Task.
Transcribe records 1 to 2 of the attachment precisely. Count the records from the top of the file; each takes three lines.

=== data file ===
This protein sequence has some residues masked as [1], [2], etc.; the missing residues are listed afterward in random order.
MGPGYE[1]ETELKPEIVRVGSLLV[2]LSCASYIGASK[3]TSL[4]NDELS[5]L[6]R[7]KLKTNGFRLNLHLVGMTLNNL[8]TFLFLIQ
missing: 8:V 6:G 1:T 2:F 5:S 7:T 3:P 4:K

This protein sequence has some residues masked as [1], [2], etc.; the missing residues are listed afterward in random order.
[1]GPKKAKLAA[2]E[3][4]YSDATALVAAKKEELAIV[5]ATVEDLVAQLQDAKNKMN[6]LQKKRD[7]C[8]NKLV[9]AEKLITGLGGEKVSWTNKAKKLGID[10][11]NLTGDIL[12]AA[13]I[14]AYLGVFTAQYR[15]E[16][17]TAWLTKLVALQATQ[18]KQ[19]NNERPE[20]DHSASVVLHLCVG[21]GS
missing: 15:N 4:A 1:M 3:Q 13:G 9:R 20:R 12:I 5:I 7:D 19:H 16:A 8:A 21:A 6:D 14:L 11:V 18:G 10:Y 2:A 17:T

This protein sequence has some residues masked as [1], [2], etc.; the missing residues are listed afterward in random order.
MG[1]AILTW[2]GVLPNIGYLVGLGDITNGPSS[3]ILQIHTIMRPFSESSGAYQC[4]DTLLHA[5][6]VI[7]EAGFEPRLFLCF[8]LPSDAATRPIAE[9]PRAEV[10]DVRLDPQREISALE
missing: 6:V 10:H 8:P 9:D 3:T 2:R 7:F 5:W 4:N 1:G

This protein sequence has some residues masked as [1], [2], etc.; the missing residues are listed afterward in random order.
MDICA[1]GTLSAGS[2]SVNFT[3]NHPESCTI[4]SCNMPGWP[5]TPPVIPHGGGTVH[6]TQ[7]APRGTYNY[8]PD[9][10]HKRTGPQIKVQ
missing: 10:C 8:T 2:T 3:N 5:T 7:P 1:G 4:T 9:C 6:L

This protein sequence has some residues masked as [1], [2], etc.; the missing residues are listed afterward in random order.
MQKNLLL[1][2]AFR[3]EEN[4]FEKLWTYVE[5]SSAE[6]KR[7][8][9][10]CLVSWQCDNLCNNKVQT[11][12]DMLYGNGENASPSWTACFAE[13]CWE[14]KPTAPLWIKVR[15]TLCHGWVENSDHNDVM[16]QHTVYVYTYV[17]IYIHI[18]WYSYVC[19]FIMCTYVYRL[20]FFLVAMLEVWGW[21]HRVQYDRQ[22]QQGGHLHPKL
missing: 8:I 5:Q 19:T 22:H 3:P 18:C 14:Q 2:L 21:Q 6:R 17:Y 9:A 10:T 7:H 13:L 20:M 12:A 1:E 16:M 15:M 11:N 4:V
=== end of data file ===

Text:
This protein sequence has some residues masked as [1], [2], etc.; the missing residues are listed afterward in random order.
MGPGYE[1]ETELKPEIVRVGSLLV[2]LSCASYIGASK[3]TSL[4]NDELS[5]L[6]R[7]KLKTNGFRLNLHLVGMTLNNL[8]TFLFLIQ
missing: 8:V 6:G 1:T 2:F 5:S 7:T 3:P 4:K

This protein sequence has some residues masked as [1], [2], etc.; the missing residues are listed afterward in random order.
[1]GPKKAKLAA[2]E[3][4]YSDATALVAAKKEELAIV[5]ATVEDLVAQLQDAKNKMN[6]LQKKRD[7]C[8]NKLV[9]AEKLITGLGGEKVSWTNKAKKLGID[10][11]NLTGDIL[12]AA[13]I[14]AYLGVFTAQYR[15]E[16][17]TAWLTKLVALQATQ[18]KQ[19]NNERPE[20]DHSASVVLHLCVG[21]GS
missing: 15:N 4:A 1:M 3:Q 13:G 9:R 20:R 12:I 5:I 7:D 19:H 16:A 8:A 21:A 6:D 14:L 11:V 18:G 10:Y 2:A 17:T